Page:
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Little Detroit Wants You: Car Dealers Still Selling As Virus Keeps Some Home

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Ford Dealer John Sisk poses with the company's famous logo on the big sign and some of the new trucks at his Oak Street, Forest City lot. Sisk and other local folks in the car business say, "We'll get through this. Everybody is pitching in."

For many years, Forest City was known as Little Detroit. We had a car lot on every corner, but the car business is still a bedrock of the local economy and although the virus crisis has slowed business, dealers are still dealing and cars are still rolling off lots.

Universal Auto's Mike McPherson said his crew has stayed on the job, but sales are 60-65 percent off.

"We're a finance lot, so we're still seeing a lot of people and payments are steady, but sales are off. We haven't had any layoffs," McPherson said of the five employees who work there. He said he had heard of other dealerships that are laying off many workers.

"We've got 300 customers, a lot of them repeat, many of them good friends. We're gonna get through this and be okay," he said.

He said the current situation is very different from the gas shortage of the mid-1970's when he was first getting into the business.

"Back then you couldn't give away a Pontiac Grand Prix. That was a $5000 car. People were still buying little cars. You could get a VW for $1995," McPherson said.

He also talked about the joy of the work. "It's more a way of life than a job. Back in the day people had a bad taste for used car salesmen. You don't have to lie to sell a car. If something goes wrong with a car, you work with people to make it right. Johnny Harris used to say every time you sell a car, the thrill is the same as it was 25 years ago. I and the other guys here feel the same way. You get to be personal with people and make friends."

Repeat customers always tell a positive story.

Paul Deck at McCurry-Deck Chevrolet Buick GMC had similar things to say about the joy of the work.

"I've always liked meeting the people in the community and helping them out. We meet lots and lots of people. We meet all kinds, which makes it interesting," Deck said.

Deck put his dealership in the mid-range of damage from the virus crisis. He said he has heard from other dealers that the impact has been much worse, but others are getting by with a little less impact.

For McCurry-Deck the worst hit has come in the service department. He said, "We've offered pick up and delivery and that has helped some, but the service business is definitely down."

Shawn Moore of Moore's Auto Sales said his company is getting through the slow down, "Day by day."

Has he seen it worse?

"Gas prices went way up in '06 and "07. People were bringing in big trucks and SUV's and wanting to trade them for smaller cars. Then they got used to the higher gas prices and wanted their trucks and SUV's back," Moore said.

Moore's father started the business 40 years ago and "always taught us not to spend more than we make. We're gonna be all right. People aren't coming in right now just because they just want to trade. It's more of a need thing. But we're still selling cars. We've got a good economy, but we need people to get back to work. Once people have money in their pockets, we'll be fine."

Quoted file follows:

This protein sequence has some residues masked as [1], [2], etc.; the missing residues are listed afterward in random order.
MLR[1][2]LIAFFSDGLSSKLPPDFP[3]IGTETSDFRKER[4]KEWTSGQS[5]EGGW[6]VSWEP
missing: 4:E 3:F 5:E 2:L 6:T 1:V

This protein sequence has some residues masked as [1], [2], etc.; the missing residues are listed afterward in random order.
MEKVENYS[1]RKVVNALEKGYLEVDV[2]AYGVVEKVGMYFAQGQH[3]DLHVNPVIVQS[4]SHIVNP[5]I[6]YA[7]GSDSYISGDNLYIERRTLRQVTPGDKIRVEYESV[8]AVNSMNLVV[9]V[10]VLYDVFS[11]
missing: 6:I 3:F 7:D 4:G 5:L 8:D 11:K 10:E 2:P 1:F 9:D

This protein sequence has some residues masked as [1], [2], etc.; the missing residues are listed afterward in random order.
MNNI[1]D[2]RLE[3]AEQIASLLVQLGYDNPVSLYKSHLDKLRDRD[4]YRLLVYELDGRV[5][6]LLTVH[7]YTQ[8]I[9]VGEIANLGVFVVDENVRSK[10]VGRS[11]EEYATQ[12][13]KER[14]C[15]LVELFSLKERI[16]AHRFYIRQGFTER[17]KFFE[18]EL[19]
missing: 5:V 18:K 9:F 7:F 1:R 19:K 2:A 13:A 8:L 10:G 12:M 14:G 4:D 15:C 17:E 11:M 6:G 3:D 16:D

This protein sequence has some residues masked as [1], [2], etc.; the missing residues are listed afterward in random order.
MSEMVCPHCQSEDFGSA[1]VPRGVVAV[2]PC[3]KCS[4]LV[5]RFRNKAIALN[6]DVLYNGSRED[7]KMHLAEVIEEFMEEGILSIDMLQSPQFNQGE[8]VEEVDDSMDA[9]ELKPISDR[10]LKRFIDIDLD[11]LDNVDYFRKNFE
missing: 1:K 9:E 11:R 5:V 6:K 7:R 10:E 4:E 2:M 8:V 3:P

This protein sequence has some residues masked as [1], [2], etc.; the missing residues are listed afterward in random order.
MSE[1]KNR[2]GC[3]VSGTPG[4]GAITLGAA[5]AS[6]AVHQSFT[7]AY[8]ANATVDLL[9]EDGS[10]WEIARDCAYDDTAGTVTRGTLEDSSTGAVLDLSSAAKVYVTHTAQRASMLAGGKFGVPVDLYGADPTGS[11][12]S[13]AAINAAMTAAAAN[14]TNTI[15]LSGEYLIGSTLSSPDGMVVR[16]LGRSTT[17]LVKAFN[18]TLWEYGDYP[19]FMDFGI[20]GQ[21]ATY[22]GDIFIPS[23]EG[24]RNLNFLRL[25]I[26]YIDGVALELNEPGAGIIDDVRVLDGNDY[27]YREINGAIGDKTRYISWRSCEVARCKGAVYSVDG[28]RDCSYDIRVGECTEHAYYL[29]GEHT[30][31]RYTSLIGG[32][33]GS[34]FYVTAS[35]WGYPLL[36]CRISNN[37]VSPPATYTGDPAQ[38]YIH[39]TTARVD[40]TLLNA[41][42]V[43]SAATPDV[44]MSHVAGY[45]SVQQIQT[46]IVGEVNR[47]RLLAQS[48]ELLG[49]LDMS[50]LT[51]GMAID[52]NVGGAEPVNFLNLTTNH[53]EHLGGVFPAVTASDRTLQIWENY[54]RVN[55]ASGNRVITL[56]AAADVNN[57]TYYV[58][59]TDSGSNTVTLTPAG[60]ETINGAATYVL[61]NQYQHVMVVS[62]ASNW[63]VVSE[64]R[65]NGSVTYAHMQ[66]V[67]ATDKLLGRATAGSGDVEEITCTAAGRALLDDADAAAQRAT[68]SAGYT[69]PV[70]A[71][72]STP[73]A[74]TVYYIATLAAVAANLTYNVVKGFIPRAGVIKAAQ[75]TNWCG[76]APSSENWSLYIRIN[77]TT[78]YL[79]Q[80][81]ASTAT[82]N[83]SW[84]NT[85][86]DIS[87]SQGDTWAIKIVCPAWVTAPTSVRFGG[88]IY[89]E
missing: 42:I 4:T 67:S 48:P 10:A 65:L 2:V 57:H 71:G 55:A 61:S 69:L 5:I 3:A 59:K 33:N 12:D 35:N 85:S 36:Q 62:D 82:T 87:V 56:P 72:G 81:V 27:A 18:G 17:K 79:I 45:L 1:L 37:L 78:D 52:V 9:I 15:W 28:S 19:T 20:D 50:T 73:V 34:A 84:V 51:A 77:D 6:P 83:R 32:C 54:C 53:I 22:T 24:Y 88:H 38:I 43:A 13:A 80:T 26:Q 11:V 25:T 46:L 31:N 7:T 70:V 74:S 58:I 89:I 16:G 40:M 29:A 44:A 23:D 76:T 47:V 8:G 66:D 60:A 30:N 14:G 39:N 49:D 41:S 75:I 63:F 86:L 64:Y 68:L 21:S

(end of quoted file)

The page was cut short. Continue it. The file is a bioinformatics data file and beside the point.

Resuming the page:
He also talked about the joy of the business.

"When you can put a smile on somebody's face, when they roll from here with a good clean car that's new to them, it's a good feeling," Moore said. "Everybody likes something new."

Misty Pruett at Mike's Auto Sales said business is slower, but they are doing fine. Repeat customers are the backbone of their 45-year-old business.

"Yes," she said. "I've sold three cars this week and all three were repeat customers."

Misty's father-in-law, Mike Pruett started the business. He's retired now and his son, Robbie runs the lot with Misty.

"I came here to help out with the office work when my little boy was born in 2017. I brought him with me. He's almost three now and into everything. When he found out he could open the door and head out faster than I could catch him, I had to start taking him to the babysitter. He still comes with me sometimes on weekends."

A former county school and health department employee, she said, "I love working with the public and helping people. The car buying experience can be very stressful and people tell me that I make it stress free and easy."

As to the current slowdown, she said, "Stimulus checks have helped a lot."

John Sisk at Sisk Ford says the slowdown has hurt, especially in the service department, but he says they are sterilizing and cleaning everything to assure customer and employee safety.

But cars are selling and moving off the lot.

"Things will get back to normal when all this is over," he said. After 14 years in the business, he is really grateful to repeat customers.

"Great customers and great employees are the whole thing. You're only as good as the people around you; and we've got a great team. You just have to do what you have to do to make it work. We've had mechanics working on our remodel and salespeople painting. Everybody is pitching in to get through this thing."

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